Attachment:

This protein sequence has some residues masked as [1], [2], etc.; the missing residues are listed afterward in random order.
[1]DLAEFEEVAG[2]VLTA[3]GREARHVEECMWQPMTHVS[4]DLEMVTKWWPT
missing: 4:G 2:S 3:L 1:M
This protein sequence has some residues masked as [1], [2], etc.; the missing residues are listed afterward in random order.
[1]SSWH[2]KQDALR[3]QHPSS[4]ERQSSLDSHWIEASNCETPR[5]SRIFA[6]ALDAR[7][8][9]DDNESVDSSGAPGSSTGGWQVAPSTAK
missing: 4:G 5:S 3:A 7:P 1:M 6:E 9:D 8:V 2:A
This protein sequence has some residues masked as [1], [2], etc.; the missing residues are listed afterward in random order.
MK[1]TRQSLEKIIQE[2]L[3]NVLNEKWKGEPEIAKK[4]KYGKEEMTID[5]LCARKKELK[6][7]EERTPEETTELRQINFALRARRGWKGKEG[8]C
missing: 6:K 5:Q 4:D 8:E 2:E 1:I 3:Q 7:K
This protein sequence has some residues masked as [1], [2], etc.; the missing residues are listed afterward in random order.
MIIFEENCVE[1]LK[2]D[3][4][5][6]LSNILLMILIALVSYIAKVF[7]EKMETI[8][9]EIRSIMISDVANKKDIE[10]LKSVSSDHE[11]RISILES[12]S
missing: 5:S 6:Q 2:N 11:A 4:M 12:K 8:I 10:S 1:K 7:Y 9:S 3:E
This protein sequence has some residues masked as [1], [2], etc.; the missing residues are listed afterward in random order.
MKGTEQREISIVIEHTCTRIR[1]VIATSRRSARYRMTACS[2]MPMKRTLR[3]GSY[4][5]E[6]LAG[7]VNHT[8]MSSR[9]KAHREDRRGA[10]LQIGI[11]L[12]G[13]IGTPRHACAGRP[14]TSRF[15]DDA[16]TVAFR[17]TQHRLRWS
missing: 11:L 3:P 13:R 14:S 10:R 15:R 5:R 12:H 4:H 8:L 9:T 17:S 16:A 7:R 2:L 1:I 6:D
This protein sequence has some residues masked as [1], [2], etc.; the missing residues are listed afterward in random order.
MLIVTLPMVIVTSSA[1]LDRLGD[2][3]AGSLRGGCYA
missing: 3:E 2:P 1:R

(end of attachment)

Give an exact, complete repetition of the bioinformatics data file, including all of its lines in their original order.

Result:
This protein sequence has some residues masked as [1], [2], etc.; the missing residues are listed afterward in random order.
[1]DLAEFEEVAG[2]VLTA[3]GREARHVEECMWQPMTHVS[4]DLEMVTKWWPT
missing: 4:G 2:S 3:L 1:M
This protein sequence has some residues masked as [1], [2], etc.; the missing residues are listed afterward in random order.
[1]SSWH[2]KQDALR[3]QHPSS[4]ERQSSLDSHWIEASNCETPR[5]SRIFA[6]ALDAR[7][8][9]DDNESVDSSGAPGSSTGGWQVAPSTAK
missing: 4:G 5:S 3:A 7:P 1:M 6:E 9:D 8:V 2:A
This protein sequence has some residues masked as [1], [2], etc.; the missing residues are listed afterward in random order.
MK[1]TRQSLEKIIQE[2]L[3]NVLNEKWKGEPEIAKK[4]KYGKEEMTID[5]LCARKKELK[6][7]EERTPEETTELRQINFALRARRGWKGKEG[8]C
missing: 6:K 5:Q 4:D 8:E 2:E 1:I 3:Q 7:K
This protein sequence has some residues masked as [1], [2], etc.; the missing residues are listed afterward in random order.
MIIFEENCVE[1]LK[2]D[3][4][5][6]LSNILLMILIALVSYIAKVF[7]EKMETI[8][9]EIRSIMISDVANKKDIE[10]LKSVSSDHE[11]RISILES[12]S
missing: 5:S 6:Q 2:N 11:A 4:M 12:K 8:I 10:S 1:K 7:Y 9:S 3:E
This protein sequence has some residues masked as [1], [2], etc.; the missing residues are listed afterward in random order.
MKGTEQREISIVIEHTCTRIR[1]VIATSRRSARYRMTACS[2]MPMKRTLR[3]GSY[4][5]E[6]LAG[7]VNHT[8]MSSR[9]KAHREDRRGA[10]LQIGI[11]L[12]G[13]IGTPRHACAGRP[14]TSRF[15]DDA[16]TVAFR[17]TQHRLRWS
missing: 11:L 3:P 13:R 14:S 10:R 15:R 5:R 12:H 4:H 8:L 9:T 17:S 16:A 7:R 2:L 1:I 6:D
This protein sequence has some residues masked as [1], [2], etc.; the missing residues are listed afterward in random order.
MLIVTLPMVIVTSSA[1]LDRLGD[2][3]AGSLRGGCYA
missing: 3:E 2:P 1:R